The Battle of the Sexes: The Gene That Female-Sterilizes Kiwifruit Flowers

Celine Caseys
Apr 11, 2018 · 4 min read

By Céline Caseys

The Faulty Gender Concept

Do you think that gender in humans is self-evident? Maybe yes, maybe not so much. Wait to read about plants!

When thinking about gender it seems simple: there is male and female. Human men have XY chromosomes and women have XX. But even in humans, it can get a bit fuzzy. What makes male or female is in fact a complex interplay of genetics, development, and sometimes environment (Bachtrog et al., 2014).

What about organisms without distinct sexes? An organism with both male and female reproductive organs, a hermaphrodite, seems unusual. This may read as a shocking fact but most flowers are hermaphrodites. If you don’t believe me look at the flowers below.

1. Clematis flower; 2. Tulip flower; 3. Lily flower; 4. Lotus flower. Carpel (female ♀) and stamen (male ♂) are indicated. Photo credit: Céline Caseys.

Flowers are Hermaphrodites… Except When They’re Not

Flowering plants with distinct sexes (male and female on different plants) are super rare. It happens in approximately 5% of all flowering plants. It probably evolved independently in various plant families. Each of these plant species with distinct sexes represents a chance for biologists to understand the molecular mechanisms and strategies that result in flowers with only one or both types of reproductive organs.

If you wonder whether the plants you eat have distinct sexes: asparagus, pistachio, papaya, persimmon, and kiwifruits all have distinct sexes. Most of the other fruits and veggies you eat are yummy hermaphrodites.

What Makes a Male Flower in Kiwifruit

Takashi Akagi and colleagues took on the challenge of identifying the genes that make male and female kiwifruit flowers distinct. Their findings about the male part of the story were published recently in The Plant Cell (Akagi et al., 2018).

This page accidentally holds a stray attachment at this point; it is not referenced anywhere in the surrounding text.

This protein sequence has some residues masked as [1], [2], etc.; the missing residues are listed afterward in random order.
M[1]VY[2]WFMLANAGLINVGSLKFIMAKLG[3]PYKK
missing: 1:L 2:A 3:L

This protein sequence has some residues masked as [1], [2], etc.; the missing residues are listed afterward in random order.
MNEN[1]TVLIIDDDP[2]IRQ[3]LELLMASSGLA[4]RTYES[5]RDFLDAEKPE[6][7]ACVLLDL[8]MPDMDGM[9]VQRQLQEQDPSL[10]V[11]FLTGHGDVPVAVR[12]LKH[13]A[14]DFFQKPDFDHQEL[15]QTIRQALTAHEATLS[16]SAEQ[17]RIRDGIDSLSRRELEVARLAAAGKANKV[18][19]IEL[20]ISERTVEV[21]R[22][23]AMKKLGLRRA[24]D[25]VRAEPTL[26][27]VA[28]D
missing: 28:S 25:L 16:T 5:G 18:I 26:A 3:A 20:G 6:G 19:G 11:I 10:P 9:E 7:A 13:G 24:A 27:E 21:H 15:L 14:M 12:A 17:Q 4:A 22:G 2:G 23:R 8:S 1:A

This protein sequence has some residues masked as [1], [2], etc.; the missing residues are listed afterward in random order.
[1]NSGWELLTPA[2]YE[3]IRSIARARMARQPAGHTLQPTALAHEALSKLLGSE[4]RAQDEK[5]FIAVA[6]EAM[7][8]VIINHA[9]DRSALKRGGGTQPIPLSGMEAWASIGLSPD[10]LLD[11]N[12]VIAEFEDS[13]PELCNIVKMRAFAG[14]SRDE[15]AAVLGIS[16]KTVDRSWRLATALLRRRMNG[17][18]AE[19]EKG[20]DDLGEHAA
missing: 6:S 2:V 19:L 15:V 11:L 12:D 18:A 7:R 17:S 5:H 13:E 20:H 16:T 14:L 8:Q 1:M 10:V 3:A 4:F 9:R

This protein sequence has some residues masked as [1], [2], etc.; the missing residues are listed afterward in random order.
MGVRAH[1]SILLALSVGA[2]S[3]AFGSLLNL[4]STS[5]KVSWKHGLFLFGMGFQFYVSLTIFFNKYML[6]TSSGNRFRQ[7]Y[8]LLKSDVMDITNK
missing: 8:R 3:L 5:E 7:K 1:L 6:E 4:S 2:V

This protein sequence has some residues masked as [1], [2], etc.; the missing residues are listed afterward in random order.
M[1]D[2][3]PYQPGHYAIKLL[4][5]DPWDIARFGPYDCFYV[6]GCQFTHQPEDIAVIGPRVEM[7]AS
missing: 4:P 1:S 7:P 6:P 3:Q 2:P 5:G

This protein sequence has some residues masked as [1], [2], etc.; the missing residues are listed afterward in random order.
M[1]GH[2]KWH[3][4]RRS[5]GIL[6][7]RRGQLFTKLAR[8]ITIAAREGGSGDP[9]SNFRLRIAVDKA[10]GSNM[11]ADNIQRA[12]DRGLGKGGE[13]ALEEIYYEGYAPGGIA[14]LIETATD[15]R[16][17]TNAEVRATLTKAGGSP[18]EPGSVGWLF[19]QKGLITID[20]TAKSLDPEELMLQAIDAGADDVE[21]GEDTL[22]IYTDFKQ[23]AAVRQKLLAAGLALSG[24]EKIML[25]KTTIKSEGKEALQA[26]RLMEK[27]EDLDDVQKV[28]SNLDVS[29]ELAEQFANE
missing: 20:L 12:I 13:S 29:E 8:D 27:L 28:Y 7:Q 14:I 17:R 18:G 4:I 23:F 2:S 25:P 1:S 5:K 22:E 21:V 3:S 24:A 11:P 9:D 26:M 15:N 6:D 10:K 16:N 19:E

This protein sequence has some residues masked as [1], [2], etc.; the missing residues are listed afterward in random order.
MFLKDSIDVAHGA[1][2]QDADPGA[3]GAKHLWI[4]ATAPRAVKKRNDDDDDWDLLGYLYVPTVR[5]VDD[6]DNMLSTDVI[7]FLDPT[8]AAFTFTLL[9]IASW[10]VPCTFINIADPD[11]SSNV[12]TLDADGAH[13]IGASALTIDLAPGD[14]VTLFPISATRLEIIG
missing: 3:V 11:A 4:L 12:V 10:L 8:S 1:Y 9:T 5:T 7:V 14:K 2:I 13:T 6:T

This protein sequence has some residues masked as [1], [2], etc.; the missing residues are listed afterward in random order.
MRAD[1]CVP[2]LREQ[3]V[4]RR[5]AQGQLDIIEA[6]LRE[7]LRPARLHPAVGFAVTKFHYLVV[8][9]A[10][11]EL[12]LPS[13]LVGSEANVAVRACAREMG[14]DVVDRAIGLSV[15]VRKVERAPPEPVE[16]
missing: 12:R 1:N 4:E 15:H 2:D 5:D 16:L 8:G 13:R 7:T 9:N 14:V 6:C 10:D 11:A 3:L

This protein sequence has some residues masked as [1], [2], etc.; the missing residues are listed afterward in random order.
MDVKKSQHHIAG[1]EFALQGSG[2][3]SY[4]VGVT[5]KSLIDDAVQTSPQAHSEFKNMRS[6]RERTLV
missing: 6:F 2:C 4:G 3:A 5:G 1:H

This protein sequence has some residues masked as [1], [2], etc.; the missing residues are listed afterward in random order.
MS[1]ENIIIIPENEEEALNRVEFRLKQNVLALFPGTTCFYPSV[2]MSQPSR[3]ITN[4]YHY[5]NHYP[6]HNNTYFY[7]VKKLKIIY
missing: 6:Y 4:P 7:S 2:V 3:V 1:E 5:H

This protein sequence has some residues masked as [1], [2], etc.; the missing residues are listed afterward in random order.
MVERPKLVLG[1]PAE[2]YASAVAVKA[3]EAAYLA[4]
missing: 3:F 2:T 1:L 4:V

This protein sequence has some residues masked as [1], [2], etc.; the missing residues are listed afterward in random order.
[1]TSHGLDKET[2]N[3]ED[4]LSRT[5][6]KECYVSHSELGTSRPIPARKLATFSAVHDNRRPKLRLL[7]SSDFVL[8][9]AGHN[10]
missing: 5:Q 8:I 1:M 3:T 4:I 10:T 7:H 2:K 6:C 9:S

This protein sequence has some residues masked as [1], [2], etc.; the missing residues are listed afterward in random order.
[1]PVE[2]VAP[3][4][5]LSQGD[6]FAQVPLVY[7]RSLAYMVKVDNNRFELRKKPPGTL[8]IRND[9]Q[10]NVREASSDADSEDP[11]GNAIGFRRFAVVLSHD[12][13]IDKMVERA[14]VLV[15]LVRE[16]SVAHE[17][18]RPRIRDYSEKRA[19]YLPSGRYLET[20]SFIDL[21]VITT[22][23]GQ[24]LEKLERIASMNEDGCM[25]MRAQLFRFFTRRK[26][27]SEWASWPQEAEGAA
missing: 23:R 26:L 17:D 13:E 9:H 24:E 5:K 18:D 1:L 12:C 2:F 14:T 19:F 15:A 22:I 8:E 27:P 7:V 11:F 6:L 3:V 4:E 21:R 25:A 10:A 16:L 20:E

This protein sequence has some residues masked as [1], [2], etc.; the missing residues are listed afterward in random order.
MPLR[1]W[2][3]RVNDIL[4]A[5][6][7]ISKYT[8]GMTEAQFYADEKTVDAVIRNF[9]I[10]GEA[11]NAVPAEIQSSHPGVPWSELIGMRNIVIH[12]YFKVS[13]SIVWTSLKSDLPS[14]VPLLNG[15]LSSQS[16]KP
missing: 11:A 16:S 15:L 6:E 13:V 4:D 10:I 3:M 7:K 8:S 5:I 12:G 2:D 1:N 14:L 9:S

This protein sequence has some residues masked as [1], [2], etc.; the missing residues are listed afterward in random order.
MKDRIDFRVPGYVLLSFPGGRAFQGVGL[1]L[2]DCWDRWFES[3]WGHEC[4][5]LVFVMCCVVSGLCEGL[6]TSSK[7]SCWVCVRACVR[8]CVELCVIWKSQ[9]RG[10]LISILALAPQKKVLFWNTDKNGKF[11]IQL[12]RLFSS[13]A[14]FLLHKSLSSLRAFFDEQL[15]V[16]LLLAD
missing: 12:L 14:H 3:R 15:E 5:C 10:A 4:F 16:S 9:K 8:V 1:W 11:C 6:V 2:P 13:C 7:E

Kiwifruit is interesting not only because of its commercial importance but also because all species closely related to kiwifruit have distinct sexes. Thus it appears to be an ancient trait. Indeed, the authors calculated that distinct sexes appeared about 20 millions years ago in the genus Actinidia before the evolution of the different kiwifruit species that exist today.

Morphologically, female kiwifruit flowers look deceptive. They look like hermaphrodites, with both male and female organs, but the male organs produce sterile pollen. On different plants, male flowers produce fertile pollen but have reduced and sterile carpels, the female structures containing ovules. The researchers know so far how to explain the morphological difference in male flowers and therefore the origin of female sterility.

An ancestral hermaphrodite kiwifruit flower evolved into distinct female flowers with fertile carpels (♀) but sterile pollen and male flowers with reduced and sterile carpels but fertile pollen (♂).

For finding the sex genes, the researchers sequenced both male and female individuals. Comparing whole genomic sequences showed general differences in the genome between genders and allowed for the description of the general location of sex-determining genes. They were found on a small area of a chromosome; a bit like finding a tiny island in the middle of the wavy and dangerous ocean.